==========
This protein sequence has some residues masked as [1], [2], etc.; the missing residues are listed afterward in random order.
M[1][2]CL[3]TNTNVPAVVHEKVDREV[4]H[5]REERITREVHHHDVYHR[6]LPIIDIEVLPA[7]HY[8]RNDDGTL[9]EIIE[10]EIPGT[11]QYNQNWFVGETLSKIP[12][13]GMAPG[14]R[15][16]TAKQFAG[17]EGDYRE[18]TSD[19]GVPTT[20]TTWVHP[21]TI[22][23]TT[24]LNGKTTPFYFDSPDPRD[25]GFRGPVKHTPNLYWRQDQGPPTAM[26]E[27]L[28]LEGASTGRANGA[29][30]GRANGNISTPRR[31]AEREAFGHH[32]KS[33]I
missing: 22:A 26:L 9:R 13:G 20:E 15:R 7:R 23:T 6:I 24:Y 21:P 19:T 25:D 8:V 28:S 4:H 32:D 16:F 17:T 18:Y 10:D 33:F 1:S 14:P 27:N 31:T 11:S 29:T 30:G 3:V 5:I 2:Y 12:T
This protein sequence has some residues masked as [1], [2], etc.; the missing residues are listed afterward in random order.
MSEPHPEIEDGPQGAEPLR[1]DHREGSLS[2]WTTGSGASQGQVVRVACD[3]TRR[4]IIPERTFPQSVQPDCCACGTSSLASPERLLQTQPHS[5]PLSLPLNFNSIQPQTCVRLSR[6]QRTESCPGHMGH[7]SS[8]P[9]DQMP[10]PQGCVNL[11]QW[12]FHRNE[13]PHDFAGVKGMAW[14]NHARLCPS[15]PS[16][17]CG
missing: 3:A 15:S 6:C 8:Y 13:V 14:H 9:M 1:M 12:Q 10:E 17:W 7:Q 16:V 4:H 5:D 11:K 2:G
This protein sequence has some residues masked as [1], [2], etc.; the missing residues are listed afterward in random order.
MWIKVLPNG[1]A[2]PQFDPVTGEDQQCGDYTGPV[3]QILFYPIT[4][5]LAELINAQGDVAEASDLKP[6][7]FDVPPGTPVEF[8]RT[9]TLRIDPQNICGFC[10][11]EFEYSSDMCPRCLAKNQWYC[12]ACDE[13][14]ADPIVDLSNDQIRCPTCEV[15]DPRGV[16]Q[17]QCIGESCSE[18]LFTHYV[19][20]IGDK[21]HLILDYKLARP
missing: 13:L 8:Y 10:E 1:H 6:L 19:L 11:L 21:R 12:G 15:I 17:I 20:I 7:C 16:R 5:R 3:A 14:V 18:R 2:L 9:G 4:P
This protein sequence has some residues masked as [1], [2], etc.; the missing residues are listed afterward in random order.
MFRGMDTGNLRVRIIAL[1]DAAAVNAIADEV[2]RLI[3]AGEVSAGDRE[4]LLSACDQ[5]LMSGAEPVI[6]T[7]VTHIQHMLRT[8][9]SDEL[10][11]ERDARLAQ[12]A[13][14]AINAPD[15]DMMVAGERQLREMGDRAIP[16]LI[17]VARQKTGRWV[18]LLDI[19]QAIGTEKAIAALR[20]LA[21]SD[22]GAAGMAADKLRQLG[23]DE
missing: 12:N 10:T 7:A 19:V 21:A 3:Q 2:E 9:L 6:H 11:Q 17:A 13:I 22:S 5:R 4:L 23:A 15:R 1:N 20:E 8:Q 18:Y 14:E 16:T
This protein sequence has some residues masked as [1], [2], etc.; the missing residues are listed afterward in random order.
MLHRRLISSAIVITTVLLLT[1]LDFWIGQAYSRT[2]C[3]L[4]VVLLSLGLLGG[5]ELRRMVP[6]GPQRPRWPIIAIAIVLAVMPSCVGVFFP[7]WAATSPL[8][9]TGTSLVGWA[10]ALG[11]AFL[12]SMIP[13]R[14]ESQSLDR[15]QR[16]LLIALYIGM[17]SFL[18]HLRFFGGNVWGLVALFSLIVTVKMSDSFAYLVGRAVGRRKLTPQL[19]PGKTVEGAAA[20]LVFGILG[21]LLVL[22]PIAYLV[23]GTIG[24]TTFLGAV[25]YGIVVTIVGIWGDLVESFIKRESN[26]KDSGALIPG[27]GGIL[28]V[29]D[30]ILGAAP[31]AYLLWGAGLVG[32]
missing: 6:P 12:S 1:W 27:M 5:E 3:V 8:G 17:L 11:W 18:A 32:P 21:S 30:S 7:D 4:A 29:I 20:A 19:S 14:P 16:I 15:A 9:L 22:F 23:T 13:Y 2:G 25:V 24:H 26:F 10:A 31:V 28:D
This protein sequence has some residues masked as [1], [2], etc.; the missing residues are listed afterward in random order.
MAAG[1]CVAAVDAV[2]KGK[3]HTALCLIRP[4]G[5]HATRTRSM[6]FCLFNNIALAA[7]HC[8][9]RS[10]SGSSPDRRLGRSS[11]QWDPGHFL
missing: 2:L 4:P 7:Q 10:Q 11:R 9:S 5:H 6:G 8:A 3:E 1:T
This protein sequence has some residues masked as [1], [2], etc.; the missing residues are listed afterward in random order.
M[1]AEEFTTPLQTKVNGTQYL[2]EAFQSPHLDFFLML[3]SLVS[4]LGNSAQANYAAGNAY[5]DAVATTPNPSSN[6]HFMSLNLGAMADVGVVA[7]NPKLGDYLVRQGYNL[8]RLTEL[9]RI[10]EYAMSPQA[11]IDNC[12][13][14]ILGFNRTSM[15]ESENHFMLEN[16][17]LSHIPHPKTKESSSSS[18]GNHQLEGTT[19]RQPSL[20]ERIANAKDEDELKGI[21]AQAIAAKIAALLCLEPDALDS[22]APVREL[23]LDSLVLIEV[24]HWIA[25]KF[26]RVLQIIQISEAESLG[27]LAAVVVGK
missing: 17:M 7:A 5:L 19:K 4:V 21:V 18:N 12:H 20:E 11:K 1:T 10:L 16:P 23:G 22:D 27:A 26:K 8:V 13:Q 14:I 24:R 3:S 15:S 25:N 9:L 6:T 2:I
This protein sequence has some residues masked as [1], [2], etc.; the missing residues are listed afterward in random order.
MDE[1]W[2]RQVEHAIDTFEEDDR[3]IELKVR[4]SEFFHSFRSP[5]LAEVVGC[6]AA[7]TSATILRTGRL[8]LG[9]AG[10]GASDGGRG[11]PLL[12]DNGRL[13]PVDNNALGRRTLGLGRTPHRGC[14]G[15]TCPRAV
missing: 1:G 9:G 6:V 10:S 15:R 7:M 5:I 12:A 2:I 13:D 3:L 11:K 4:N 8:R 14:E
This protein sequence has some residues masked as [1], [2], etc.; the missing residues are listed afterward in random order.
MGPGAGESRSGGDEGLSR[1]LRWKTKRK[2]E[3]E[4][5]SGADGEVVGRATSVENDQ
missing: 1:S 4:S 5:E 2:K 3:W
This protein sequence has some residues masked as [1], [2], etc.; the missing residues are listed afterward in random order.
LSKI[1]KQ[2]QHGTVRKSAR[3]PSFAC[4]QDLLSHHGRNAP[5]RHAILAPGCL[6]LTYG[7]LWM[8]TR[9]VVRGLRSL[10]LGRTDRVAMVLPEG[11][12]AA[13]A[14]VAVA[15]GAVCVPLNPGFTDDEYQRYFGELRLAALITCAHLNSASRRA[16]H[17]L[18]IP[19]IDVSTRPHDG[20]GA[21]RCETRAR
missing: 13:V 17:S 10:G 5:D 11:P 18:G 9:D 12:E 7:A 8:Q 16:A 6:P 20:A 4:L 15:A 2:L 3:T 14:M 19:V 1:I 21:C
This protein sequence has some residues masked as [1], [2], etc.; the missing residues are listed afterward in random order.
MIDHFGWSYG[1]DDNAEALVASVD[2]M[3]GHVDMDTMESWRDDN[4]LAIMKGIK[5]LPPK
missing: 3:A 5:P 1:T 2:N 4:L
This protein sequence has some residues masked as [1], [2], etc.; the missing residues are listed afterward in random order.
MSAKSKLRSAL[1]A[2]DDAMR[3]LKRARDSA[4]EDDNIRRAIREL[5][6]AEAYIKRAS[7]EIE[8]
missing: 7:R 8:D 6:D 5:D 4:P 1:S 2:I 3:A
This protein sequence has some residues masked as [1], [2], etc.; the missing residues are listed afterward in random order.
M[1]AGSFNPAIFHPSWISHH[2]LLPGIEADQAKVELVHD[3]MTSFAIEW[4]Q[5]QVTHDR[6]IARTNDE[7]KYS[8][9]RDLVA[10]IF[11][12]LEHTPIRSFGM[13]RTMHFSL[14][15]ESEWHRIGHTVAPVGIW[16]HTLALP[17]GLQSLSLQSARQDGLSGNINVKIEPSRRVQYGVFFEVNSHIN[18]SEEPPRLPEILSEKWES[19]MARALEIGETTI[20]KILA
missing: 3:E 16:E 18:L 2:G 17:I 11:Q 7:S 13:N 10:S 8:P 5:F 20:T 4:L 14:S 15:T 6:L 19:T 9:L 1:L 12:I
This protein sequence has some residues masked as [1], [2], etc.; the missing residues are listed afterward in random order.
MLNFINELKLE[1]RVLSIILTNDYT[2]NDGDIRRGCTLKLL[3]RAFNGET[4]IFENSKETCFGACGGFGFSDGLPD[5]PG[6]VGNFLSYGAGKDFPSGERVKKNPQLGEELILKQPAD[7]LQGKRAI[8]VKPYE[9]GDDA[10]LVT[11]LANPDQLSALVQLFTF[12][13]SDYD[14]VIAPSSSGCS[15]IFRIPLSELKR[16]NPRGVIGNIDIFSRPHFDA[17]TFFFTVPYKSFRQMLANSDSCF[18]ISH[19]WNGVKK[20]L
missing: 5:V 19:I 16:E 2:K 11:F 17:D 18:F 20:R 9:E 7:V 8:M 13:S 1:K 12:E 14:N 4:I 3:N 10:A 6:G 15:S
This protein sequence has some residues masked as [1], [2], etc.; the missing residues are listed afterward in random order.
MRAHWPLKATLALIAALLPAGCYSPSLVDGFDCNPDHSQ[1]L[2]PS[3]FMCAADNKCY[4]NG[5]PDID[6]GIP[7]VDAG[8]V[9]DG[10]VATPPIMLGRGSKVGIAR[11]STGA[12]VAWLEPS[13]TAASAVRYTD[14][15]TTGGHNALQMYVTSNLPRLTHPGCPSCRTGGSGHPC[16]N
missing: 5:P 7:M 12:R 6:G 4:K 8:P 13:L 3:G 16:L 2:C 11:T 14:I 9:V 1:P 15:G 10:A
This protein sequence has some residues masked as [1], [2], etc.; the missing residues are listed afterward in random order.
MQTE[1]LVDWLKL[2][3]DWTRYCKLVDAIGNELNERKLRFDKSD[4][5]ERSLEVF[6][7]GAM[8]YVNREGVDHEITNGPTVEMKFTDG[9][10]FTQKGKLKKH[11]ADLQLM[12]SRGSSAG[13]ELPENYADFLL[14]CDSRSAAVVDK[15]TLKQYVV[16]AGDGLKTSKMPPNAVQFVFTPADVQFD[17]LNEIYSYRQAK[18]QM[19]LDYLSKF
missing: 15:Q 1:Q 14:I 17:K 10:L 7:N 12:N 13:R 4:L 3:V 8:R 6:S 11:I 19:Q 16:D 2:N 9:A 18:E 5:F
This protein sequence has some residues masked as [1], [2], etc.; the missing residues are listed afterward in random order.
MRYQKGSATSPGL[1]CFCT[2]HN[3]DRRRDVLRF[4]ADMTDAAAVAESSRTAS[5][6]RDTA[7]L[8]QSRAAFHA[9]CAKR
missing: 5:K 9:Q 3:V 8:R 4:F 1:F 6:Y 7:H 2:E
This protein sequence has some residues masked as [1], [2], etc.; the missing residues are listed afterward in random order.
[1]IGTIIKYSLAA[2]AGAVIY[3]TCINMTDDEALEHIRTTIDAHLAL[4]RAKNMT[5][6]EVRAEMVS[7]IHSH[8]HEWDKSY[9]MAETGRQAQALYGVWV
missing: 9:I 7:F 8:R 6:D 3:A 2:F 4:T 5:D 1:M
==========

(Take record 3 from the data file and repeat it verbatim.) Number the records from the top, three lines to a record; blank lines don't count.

This protein sequence has some residues masked as [1], [2], etc.; the missing residues are listed afterward in random order.
MWIKVLPNG[1]A[2]PQFDPVTGEDQQCGDYTGPV[3]QILFYPIT[4][5]LAELINAQGDVAEASDLKP[6][7]FDVPPGTPVEF[8]RT[9]TLRIDPQNICGFC[10][11]EFEYSSDMCPRCLAKNQWYC[12]ACDE[13][14]ADPIVDLSNDQIRCPTCEV[15]DPRGV[16]Q[17]QCIGESCSE[18]LFTHYV[19][20]IGDK[21]HLILDYKLARP
missing: 13:L 8:Y 10:E 1:H 6:L 19:L 11:L 21:R 12:G 15:I 17:I 20:I 7:C 16:R 5:R 3:A 14:V 18:R 2:L 9:G 4:P